Calling parents, grandparents and all those who want to help children enjoy the outdoors.
ALFI and Energy Alton bring you the film
PROJECT WILD THING.
On Monday April 3, at the Wesley Room, Alton Maltings Centre, Maltings Close, Alton GU34 1DT, 7.00 for 7.30pm.
FREE event. Refreshments.
David Bond is a worried man. His kids’ waking hours are dominated by a cacophany of marketing, and a screen dependence threatening to turn them in glassy-eyed zombies… His engaging film is helping to lead a movement to encourage children to get outside and enjoy nature, improving their health and wellbeing. ‘It’s not the kids who don’t want to put their hands in the mud.. it’s the adults who have said no.’ Chris Packham
See the trailer here: http://www.thewildnetwork.com/film
After the film, join us for a discussion about how we can help children enjoy Alton’s wonderful open spaces.
This year ALFI is setting out to interest children in the joys of gardening, cooking with fresh vegetables, herbs and fruit – and eating the results.
We are already supporting local schools gardening clubs and this year we are giving each primary school an apple tree.
We will have recipes, and articles in our newsletters to encourage children, parents and grandparents to find new ways of enjoying fresh seasonal and local food. Children love getting dirty hands, planting seeds and seeing the seedlings grow. and they love cooking so this can be a good way to get them to try some foods which they might otherwise reject. We also plan to have some children’s activities at our regular events – ideas and recipes gratefully received!
ALFI’s annual “Seedy Saturday” is next Saturday (4th February, 10am-12pm, Alton Methodist Hall). Please bring your seeds to swap; if you have none to share, you can still participate and collect seeds for a small donation to ALFI. Tea, coffee, biscuits and advice will be available.
“Seedy Saturday” is with us again, and so I’ve been busy reviewing my saved and purchased seeds, and sorting out which to share, which to keep, and which need to go to the “big stale seed-bed in the sky” [see our seed-saving guide].
Looking through my records (actually, just the hand-written labels on the little plastic bags I’ve re-used for many years), I’ve been saving seeds since at least 2007, probably a little longer, starting only a couple of years after taking on my first garden.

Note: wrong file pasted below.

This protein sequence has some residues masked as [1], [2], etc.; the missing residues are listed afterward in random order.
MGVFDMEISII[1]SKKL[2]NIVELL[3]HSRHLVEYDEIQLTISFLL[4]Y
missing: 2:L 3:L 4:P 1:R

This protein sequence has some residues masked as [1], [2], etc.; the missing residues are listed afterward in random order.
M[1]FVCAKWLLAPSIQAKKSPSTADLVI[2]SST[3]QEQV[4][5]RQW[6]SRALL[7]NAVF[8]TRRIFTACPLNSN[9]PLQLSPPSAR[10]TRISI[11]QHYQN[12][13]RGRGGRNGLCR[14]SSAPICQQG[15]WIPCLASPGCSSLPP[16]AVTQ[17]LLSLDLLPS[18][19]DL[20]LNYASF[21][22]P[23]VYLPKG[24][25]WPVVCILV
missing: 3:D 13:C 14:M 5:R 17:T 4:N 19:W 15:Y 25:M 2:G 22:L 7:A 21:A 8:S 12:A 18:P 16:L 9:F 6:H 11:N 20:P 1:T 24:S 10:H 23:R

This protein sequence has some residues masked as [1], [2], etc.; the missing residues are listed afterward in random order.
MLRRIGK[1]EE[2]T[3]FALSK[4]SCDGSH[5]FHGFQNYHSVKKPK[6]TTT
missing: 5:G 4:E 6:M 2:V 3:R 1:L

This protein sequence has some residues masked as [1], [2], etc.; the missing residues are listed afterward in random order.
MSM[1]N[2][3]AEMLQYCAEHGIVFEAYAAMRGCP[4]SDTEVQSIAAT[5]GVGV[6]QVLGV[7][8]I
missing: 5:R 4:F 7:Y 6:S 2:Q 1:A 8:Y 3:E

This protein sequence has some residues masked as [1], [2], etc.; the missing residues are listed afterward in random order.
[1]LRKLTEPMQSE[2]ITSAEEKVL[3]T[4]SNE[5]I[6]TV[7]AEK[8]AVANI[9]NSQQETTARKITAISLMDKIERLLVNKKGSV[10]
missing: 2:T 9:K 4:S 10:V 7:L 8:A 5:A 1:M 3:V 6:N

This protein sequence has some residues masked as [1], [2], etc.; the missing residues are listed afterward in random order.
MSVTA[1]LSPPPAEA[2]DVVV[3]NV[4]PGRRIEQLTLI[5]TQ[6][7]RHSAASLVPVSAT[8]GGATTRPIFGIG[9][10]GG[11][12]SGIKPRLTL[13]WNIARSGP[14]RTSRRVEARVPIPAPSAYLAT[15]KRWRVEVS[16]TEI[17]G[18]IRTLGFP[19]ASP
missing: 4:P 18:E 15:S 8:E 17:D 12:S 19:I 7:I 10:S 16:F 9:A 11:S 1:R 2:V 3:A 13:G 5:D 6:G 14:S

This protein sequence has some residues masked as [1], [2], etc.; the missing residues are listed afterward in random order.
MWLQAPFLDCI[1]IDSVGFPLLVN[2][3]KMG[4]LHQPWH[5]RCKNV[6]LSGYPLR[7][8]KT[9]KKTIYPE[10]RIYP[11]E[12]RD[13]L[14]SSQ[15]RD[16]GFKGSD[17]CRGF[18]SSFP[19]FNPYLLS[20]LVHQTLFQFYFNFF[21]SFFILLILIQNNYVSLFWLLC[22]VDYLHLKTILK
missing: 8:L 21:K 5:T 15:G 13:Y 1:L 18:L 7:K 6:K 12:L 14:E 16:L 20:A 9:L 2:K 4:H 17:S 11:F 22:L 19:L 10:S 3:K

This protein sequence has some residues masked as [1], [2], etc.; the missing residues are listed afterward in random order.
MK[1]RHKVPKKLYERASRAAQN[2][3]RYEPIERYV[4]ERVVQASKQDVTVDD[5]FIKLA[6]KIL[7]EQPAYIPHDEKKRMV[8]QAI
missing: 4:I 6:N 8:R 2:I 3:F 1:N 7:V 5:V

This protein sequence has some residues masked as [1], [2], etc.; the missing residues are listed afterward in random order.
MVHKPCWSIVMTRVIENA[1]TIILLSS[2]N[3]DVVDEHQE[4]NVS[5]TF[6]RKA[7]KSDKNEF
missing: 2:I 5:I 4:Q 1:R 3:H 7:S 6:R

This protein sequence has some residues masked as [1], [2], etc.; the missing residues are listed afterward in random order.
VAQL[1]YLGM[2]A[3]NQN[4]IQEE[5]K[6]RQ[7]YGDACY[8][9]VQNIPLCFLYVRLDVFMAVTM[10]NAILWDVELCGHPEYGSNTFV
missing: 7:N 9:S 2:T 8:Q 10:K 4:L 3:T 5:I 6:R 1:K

One of the first things I remember saving on a regular basis was French marigolds (Tagetes), picking the faded heads and drying them indoors, before pulling the weird little match-stick like seeds from their papery casing, and putting them away for the next season. Over the years it was fascinating to see them gradually change from their original bright yellow to a mix of orange and deep red, presumably reverting to an earlier, more natural form. I saved the seeds like this for several years, somewhat uselessly naming each packet after their parent plant things like “mostly red, with orange” or “red with lots of orange”, despite the fact that their progeny could be coloured pretty much as they chose!
But then one year, perhaps due to the weather, or maybe daunted by the prospect of the many nights of torchlit slug-hunting it would take to keep them safe, I missed sowing them, and my little packets of seed sat forlorn. When I returned to them in a subsequent season, no plants emerged: their fragile life had faded. It turns out that Tagetes seeds only really last a year, and that their increasingly unique DNA, surviving for so many years in my seeds, was only one careless (or busy) gardener away from dying out for ever.
French marigolds are ten-a-penny, and my failure to save mine is no great loss to the gene pool, but there are many varieties of edible and non-edible plants that are much more special, and have survived only by being handed down in an unbroken line from gardener to gardener for many, many seasons, in pretty much the same way that humans have selected and persisted crops for thousands of years.
These ‘heirloom’ varieties might not attract the commercial grower, being perhaps too difficult to harvest with a machine, or having too short a “shelf life” once picked, but they have been preserved by gardeners because they have something special: perhaps they crop a little earlier, or later; tolerate a sticky local soil or tricky climatic conditions; have a uniquely coloured flower or fruit shape; taste that little bit different, or just because they are a sentimental, yet tangible link to the past.
While few of us in this country lack the money necessary to buy seeds (though there are sadly those who do), and we’re always tempted by the offer of new varieties from the seed producers, with their reassuring silver-lined packets, bright photographs and bizarrely accurate instructions (“sow 7mm deep”!) , there’s also something quite satisfying about collecting those little capsules of life yourself, and popping them safely away in labelled packets through winter, to be rediscovered, remembered, and tended back to life come spring.
Sharing with your friends (and strangers) not only enhances the enjoyment, but also adds a bit of insurance, a little bit of protection, from bad weather, and bad gardeners!
Come along to our “Seedy Saturday” on Saturday 4th February, 10am-12pm at the Alton Methodist Hall, and bring your swaps. Don’t worry if you have nothing to swap yourself, you can still pick something up in exchange for a small donation to ALFI.
As well as locally saved seeds, we’ll also have some commercial offerings that we will divide up and share, making better use of our resources. Remember also that our “Seedling Swap” is in early May, so if you end up growing too many, or too few, you can also swap there.